Kaspersky-backed No More Ransom adds partners, decryption tools; available in more languages

The global fight against ransomware continues to gather pace with over 30 new partners from both the public and private sector joining the No More Ransom project. Bitdefender, Emsisoft, Check Point and Trend Micro join the project as new associate partners.

As a result, new decryption tools have been added to nomoreransom.org, joining the eight tools already available free of charge to victims. Nearly 6,000 people have so far decrypted their files without having to pay the criminals.

The Dutch National Police, Europol, Intel Security and Kaspersky Lab join forces in July this year to launch No More Ransom, a new step in the cooperation between law enforcement and the private sector to fight ransomware together. No More Ransom is a new online portal aimed at informing the public about the dangers of ransomware and helping victims to recover their data without having to pay ransom to the cybercriminals.

Ransomware is a type of malware that locks the victims’ computer or encrypts their data, demanding them to pay a ransom in order to regain control over the affected device or files. Ransomware is a top threat for EU law enforcement: almost two-thirds of EU Member States are conducting investigations into this form of malware attack.

While the target is often individual users’ devices, corporate and even government networks are affected as well. The number of victims is growing at an alarming rate: according to Kaspersky Lab, the number of users attacked by crypto-ransomware rose by 5.5 times, from 131 000 in 2014-2015 to 718 000 in 2015-2016.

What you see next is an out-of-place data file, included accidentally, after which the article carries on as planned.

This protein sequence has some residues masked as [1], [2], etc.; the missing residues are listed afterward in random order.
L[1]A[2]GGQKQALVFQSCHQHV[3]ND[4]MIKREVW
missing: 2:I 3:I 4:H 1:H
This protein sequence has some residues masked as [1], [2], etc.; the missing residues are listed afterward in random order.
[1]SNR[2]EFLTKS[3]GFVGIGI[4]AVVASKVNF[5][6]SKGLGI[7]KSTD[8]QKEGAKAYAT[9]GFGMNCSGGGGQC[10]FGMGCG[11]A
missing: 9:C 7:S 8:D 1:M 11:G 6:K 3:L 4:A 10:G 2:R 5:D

From 2014, Kaspersky Lab and Intel Security prevented more than 27 000 attempts to attack users with Shade Trojan. Most of the infections occurred in Russia, Ukraine, Germany, Austria and Kazakhstan. Shade activity was also registered in France, Czech Republic, Italy, and the US.

By working together and sharing information between different parties, the Shade command and control server used by criminals to store keys for decryption was seized, and the keys were shared with Kaspersky Lab and Intel Security. That helped to create a special tool which victims can download from the No More Ransom portal to retrieve their data without paying the criminals. The tool contains more than 160.000 keys.

The project has been envisioned as a non-commercial initiative aimed at bringing public and private institutions under the same umbrella. Due to the changing nature of ransomware, with cybercriminals developing new variants on a regular basis, this portal is open to new partners’ cooperation.

The new partners bring with them more decryption tools, offering new possibilities to victims of ransomware.

On the project’s web portal, people can find information on what ransomware is, how it works and, most importantly, how to protect themselves and unlock files for free using one of the decryption tools.

Ransomware is a global epidemic, affecting people all over the world. To better reflect this, the online portal is now available not only in English, but also in Dutch, Russian, French, Italian and Portuguese, with more languages to be added soon.